Appropriate Technology and Voluntary Simplicity Offer Alternatives to Destructive Extractivism

Two days ago the 3rd international conference on degrowth, ecological sustainability and social equity, Venezia 2012, wrapped up in Venice, Italy. It ran from Sept. 19-23 and brought together about 600 activists and intellectuals from around the world. Degrowth is a concept that argues that voluntary simplicity, a simplified lifestyle that rejects consumerism, and a reduction in destructive extraction is the most appropriate solution for the multiple crises facing our world today.

Many excellent speakers addressed the conference including Catalan ecological economist Juan Martinez-Alier who's speech and especially his website point out the physical impossibility of infinite growth in a finite world and offer some interesting alternatives. Another great speech was delivered by Colombian anthropologist Arturo Escobar about the changes happening in Latin America coming primarily from social movements who are increasingly critical of extractivism as a strategy to address social injustice. Escobar lauded the Andean indigenous concept of “buen vivir”, a vision of life in which the well-being of human and the rest of the natural world are considered as interrelated and pursued at the same time. He pointed out that the concept of buen vivir was incorporated into the Ecuadorian constitution in 2008 and Equador had recently used capital raised from royalties to buy out the global oil industry's interests in that country as well as remove a huge area from production in order to create a nature preserve.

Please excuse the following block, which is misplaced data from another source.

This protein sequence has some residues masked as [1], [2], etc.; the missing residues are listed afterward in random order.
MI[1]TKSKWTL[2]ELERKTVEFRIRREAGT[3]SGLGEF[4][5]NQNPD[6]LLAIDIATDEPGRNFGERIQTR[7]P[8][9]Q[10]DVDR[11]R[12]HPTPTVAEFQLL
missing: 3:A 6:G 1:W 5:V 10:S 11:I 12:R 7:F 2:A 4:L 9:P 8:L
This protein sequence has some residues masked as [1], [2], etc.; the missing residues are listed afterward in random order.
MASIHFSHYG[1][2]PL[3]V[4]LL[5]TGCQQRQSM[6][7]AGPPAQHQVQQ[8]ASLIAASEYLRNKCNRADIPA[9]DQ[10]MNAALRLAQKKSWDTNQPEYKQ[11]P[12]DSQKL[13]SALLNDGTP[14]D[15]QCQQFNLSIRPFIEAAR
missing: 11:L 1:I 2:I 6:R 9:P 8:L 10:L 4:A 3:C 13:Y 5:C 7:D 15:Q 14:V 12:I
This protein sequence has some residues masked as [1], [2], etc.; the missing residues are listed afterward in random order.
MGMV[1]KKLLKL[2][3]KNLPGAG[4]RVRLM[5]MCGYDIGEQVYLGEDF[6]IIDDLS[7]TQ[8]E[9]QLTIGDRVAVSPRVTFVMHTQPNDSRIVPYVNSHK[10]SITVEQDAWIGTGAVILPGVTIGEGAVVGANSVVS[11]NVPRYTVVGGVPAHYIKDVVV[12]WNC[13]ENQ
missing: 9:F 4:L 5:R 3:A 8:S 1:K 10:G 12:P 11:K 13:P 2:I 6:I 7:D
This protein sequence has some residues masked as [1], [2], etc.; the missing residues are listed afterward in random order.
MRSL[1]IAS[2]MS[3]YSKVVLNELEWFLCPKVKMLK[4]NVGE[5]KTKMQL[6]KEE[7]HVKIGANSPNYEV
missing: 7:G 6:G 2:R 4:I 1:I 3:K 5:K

De-growth is a great concept, it has supporters almost everywhere, including a very active group near here in Vancouver B.C. but as one of it's leaders, 'Work Less Party' founder Conrad Schmidt says, “You can’t shop your way to a sustainable planet.” And of course that's one of the problems with a conference that has 600 of attendees and many others in their posses consuming the resources required to travel to Venice from all around the world, then stay in expensive hotels, eat at pricey restaurants, etc all in the name of 'voluntary simplicity'. Sounds more like exceptionalism, like elitism, like voluntary consumption to me.

Demand, every economic exchange is driven by demand. The extractors extract to meet the demanders demand. The capitalist rebuttal to the de-growth concept is that any reduction in demand and consumption will result in an equivilant reduction in jobs resulting in poverty and hunger, but it's just another bit of fear mongering. What the capitalists refuse to say and the de-growth folks only whisper is the concept of inappropriate technology [see video below for an excellent example]. If, instead of buying bigger machines, which themselves require bigger machines to produce and interest to be paid to already rich bank shareholders and corporate profits and bonuses and and and, we instead hired people and paid them reasonably there would be no poverty and hunger or advertising industry driven demand leading to over consumption and yet more destructive extractivism. It's a vicious circle who's endless swirling only serves the rich. Stop being a victim, take control of your destiny and save the world. It's all possible by simply wanting less.